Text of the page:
Trail Estate Riesling Wild Ferment Ed Hughes Vineyard 2015, VQA Lincoln Lakeshore, Ontario (Winery, $28.00, WineAlign)

This off-dry riesling was de-stemmed and steeped under 24 hours of skin contact, pressed and wikked by wild ferment. “Stopped on taste” notes winemaker Mackenzie Brisbois which turned out to be off-dry, at 19 g/L of RS. The skin contact confuses the perceived sugar levels “so if the mark was breached, so be it. I just realy liked where it was at.” Besides, the wine did it’s own thing, essentially, by and by and in presentation of itself. A very Mosel nose with no aromatic sweetness really and acidity to temper the sugar crawling across the palate. Carries a concrete feeling despite the stainless regimen and nary a tropical fruit or custardy cream moment intrudes. The orchard meets late August Niagara stone fruit is all that concerns. Darn delicious riesling. There were 120 cases made. Drink 2016-2020.  Tasted December 2016

Trail Estate Baco Nouveau 2016, Ontario (Winery, $25.00, WineAlign)

More than OK I must say about this baco noir of resolute and absolute crush ability. Whether against or not against her will I cannot say but Mackenzie Brisbois must be the first to commercialize the musky and foxy hybrid in such a way, with carbonic maceration plus yeasts for eight days and the sugar arrested at at 5 g/L. TE released this antithetical BN on on Nouveau day but there were only 30 cases made. It is without a doubt the prettiest of nouveau and of all the bacos ever. There is no fizz, no re-ferment and it is very drinkable. A stable, dark fruit vetted, better than many gamay, thirst-quenching drink. A South African Jurgen Gouws Intellego meets Jacques de Klerk Thirst by way of baco noir in Prince Edward County. Fun, juicy, easy. Well done. Drink 2016.  Tasted December 2016

Trail Estate Cabernet Franc Foxcroft Vineyard 2015, VQA Niagara Peninsula, Ontario (Barrel Sample)

Not bottled yet, this mason jar barrel sample is from a Wismer single-vineyard (Foxcroft). It will be pulled from (one new of six and the rest 13s and 14s) barrels this coming week but as of yet unsulphured it already has that slightly sulphured and coarse filtered feeling. Beautiful dark fruit has aromatically blossomed from being open a few days and this really speaks of of that rarely achieved Niagara cabernet franc imposiibility.  Soil-clay funky, so pure and precise. Carries that feign of sweetness, low alcohol, depth but so not heavy and plenty of spice. There will be 100-120 cases. $30ish.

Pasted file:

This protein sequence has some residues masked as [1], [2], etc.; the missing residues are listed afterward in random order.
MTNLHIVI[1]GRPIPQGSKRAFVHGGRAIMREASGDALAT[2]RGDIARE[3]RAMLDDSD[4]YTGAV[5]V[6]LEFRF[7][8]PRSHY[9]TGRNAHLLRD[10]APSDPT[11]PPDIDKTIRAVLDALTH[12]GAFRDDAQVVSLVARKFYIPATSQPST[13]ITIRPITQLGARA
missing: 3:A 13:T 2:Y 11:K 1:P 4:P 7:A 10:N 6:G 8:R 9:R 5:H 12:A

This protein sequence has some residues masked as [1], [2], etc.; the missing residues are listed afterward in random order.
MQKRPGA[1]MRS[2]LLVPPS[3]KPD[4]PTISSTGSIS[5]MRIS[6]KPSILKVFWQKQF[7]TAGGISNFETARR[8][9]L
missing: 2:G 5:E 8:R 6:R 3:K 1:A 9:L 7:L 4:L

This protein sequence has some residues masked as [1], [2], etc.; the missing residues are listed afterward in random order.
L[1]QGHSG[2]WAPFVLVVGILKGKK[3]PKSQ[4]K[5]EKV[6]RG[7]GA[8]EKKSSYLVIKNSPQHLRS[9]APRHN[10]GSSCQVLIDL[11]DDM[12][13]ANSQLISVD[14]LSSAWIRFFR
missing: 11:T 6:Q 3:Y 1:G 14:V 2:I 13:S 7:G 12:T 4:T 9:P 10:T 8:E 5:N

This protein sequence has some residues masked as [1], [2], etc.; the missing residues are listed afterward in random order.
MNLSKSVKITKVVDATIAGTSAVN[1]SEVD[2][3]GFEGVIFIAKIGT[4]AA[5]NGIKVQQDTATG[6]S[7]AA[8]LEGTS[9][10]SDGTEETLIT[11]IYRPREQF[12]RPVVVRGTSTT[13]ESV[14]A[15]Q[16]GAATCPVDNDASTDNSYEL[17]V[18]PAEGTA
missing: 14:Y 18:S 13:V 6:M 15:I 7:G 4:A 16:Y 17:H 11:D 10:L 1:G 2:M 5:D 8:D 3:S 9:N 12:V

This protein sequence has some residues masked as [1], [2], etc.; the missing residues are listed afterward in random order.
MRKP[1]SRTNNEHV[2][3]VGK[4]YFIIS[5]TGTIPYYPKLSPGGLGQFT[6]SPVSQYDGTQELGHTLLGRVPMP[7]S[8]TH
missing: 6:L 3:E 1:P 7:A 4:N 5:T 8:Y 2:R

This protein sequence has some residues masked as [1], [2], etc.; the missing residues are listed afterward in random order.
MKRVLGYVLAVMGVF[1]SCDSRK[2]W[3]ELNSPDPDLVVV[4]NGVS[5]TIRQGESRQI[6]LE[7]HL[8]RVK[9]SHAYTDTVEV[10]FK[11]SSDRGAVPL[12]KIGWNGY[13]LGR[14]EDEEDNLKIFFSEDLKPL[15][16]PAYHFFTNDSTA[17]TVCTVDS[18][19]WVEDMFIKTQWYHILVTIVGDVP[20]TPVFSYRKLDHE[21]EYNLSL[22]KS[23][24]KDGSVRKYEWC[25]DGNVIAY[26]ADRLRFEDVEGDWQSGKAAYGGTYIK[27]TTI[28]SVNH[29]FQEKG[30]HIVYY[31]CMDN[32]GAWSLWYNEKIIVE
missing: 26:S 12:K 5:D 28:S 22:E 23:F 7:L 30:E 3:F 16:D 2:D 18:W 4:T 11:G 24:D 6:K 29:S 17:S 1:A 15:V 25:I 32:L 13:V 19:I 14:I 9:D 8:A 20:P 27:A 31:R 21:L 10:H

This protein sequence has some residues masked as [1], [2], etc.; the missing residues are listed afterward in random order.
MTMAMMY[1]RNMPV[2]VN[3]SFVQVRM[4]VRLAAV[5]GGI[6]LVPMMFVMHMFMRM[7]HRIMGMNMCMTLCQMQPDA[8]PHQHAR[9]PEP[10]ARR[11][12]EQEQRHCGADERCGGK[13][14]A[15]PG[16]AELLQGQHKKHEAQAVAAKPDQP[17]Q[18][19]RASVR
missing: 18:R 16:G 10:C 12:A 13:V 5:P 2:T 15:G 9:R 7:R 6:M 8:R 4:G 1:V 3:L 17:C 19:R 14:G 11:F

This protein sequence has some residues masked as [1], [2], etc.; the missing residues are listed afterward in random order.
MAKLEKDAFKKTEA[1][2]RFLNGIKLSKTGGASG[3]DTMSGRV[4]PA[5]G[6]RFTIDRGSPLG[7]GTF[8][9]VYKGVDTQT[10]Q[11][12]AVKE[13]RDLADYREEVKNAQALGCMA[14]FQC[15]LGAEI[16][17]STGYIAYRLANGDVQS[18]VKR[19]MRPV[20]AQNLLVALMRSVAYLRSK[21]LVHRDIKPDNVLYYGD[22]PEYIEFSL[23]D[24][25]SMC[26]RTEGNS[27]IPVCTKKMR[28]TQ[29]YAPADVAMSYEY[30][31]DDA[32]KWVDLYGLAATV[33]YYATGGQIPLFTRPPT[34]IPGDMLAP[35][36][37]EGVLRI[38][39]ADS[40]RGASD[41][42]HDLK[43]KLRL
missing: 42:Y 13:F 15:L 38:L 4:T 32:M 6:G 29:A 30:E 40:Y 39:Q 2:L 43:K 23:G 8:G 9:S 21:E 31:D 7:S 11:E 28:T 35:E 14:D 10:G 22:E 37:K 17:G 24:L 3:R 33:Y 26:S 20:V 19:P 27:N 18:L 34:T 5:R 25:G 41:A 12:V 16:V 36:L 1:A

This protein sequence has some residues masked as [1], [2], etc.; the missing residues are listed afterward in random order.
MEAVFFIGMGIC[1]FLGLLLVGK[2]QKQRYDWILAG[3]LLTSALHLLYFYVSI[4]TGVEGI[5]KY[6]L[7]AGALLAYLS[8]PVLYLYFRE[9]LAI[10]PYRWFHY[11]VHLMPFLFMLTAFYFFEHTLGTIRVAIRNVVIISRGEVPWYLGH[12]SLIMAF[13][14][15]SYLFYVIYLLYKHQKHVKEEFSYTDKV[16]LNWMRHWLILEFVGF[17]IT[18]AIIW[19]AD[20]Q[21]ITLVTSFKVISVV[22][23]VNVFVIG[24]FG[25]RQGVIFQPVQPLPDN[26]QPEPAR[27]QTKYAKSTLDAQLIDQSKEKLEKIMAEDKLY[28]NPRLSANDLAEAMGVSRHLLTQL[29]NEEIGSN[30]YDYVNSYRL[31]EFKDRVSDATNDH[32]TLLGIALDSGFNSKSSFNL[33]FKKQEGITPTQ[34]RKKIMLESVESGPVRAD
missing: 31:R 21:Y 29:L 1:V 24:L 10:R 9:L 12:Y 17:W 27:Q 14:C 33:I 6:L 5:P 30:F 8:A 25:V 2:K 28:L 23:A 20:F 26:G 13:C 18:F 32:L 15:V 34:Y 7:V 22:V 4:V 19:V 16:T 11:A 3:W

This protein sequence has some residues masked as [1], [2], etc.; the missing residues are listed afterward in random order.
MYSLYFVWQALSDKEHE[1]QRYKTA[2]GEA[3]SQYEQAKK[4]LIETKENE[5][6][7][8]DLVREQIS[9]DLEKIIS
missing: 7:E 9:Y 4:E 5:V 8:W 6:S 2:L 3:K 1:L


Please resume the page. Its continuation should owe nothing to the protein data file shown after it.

This extrospective @TrailEstateWine #cabernetfranc ’15 by @MackBrisbois…wait for it.

Good to go!

Godello

Twitter: @mgodello

Instagram: mgodello

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Thirteen ways to taste Cuvée

Less than 24 hours after touching down at Pearson following a trip to Germany for ProWein (plus excursions through the Rheinhessen and Ahr Valley) I find myself in comfortable surroundings. Knotting a tie with Niagara Falls tumbling as it is always wont to do while in other proximate places Niagara’s wine folks get cleaned up real good, all of us ready to gather for Cuvée 2017. A grand affair.

The 29th annual Cuvée was indeed held last Friday, March 24 with the Grand Tasting at the Scotiabank Convention Centre in Niagara Falls. Organized by Brock University’s Cool Climate Oenology and Viticulture Institute (CCOVI), Cuvée presents an essential cross-section of Ontario VQA wines while also raising thousands of dollars to fund academic scholarships and research. A count of 750 guests were in attendance along with 48 participating local VQA wineries and celebrated regional chefs.

Chef Justin Lesso, Kitchen 76 at Two Sisters Winery, Roasted eggplant and zucchini caponata with sultanas, whipped ricotta, toasted pine nuts and sweet balsamic on crostini

Congratulations to the Cuvée award winners for 2017

Cuvée Vineyard of Excellence Award: Grower Gerald Klose, Niagara-on-the-Lake.

Tony Aspler Cuvée Award of Excellence: Wine journalist Ian D’Agata.

VQA Promoters Award for Lifetime Achievement:  Toronto restaurateur Roberto Martella, Grano.

VQA Promoters Award for Education: Barb Tatarnic, Brock University.

VQA Promoters Award in the LCBO: Melissa McFadden, Owen Sound.

VQA Promoters Award for Hospitality: Sommelier Mike Fish, Glassroots Restaurant in London.

VQA Promoters Award in Retail: Brian Hanna, sommelier at Huff Estates Winery in Prince Edward County.

VQA Promoters Award for Media: Angela Aiello, iYellowWineclub.

The Cuvée Scholarship winners are:

Cuvée Hosting Award for Academic Excellence: Jacob Johnsson-Werner

Cuvée Award for Academic Excellence: Stephanie Van Dyk

Cuvée Award for Academic Excellence in OEVC: Hannah Lee

Cuvée Graduate Scholarship: Jennifer Kelly

Scotiabank Centre chefs

New signage showed the way to 47 winery participants divided into a six-pack of of design, “hazarding all ones chances,” to seek and to find. Luckily I found my way, with ease, to divide, conquer and taste many wines. 

I’ve reviewed 13 from the Cuvée Grand Tasting. Here are the notes.

Megalomaniac Chardonnay My Way 2015, VQA Niagara Peninsula, Ontario (Winery, $24.95, WineAlign)

A new order for chardonnay begins at Megalomaniac with winemaker Sébastien Jacquey now doing things his way. Lyrically speaking, a once buttery and brain freeze style of Megalomaniac chardonnay is now made My Way. The song reference is via Paul Anka (also interpreted through Frank Sinatra and Sid Vicious) but here turning with learned impression into Jacquey’s way. The bite into crunchy green apple and tart russet sting is more than cool, it’s downright intense. The pulsating, ebullient pop burst is techno chardonnay at its finest, melodic and built on sonic texture. My Way reminds more of Temptation, “heaven, a gateway, a hope, just like a feeling inside, it’s no joke.” There is great ripeness from warm St. David’s Bench fruit a bit less mineral so conversely eased away from oak. Also easy on the stirring of lees, to keep the purity, clarity and as Séb notes “we are always trying to listen to nature.” Drink 2017-2020.  Tasted March 2017  @MegalomaniacJHC